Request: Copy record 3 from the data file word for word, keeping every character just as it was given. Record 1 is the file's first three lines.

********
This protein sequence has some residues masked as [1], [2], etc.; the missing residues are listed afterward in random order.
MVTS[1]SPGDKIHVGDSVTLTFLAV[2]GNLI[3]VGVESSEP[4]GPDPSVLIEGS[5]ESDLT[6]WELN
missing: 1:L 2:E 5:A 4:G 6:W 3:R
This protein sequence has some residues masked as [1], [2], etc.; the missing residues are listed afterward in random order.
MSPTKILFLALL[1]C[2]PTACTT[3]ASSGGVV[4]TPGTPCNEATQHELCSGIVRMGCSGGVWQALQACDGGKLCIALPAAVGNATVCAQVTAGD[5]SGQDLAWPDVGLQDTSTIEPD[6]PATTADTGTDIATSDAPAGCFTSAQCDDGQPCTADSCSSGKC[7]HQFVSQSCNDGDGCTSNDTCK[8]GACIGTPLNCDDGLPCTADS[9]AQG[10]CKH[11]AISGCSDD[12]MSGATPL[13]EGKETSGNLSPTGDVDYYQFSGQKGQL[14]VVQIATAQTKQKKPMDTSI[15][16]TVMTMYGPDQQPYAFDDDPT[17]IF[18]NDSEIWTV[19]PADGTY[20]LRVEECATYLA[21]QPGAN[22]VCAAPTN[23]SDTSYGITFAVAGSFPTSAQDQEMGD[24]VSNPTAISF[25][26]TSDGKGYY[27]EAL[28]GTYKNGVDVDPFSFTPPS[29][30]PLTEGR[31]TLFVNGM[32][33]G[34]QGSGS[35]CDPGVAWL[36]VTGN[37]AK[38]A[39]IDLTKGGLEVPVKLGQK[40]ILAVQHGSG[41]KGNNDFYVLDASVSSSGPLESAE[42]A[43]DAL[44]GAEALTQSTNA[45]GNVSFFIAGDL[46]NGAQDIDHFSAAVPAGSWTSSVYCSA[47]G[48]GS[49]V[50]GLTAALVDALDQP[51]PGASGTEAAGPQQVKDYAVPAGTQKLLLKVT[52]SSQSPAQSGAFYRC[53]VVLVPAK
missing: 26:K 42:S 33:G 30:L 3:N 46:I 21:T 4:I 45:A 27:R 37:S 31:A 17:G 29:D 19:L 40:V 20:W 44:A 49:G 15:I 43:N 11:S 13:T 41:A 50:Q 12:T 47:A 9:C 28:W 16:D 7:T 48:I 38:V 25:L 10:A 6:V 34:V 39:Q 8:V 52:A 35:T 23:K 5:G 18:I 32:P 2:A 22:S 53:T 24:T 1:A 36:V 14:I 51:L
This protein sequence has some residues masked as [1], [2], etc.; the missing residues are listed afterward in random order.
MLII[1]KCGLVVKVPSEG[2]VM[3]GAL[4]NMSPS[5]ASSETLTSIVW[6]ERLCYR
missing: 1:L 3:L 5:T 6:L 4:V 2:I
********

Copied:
This protein sequence has some residues masked as [1], [2], etc.; the missing residues are listed afterward in random order.
MLII[1]KCGLVVKVPSEG[2]VM[3]GAL[4]NMSPS[5]ASSETLTSIVW[6]ERLCYR
missing: 1:L 3:L 5:T 6:L 4:V 2:I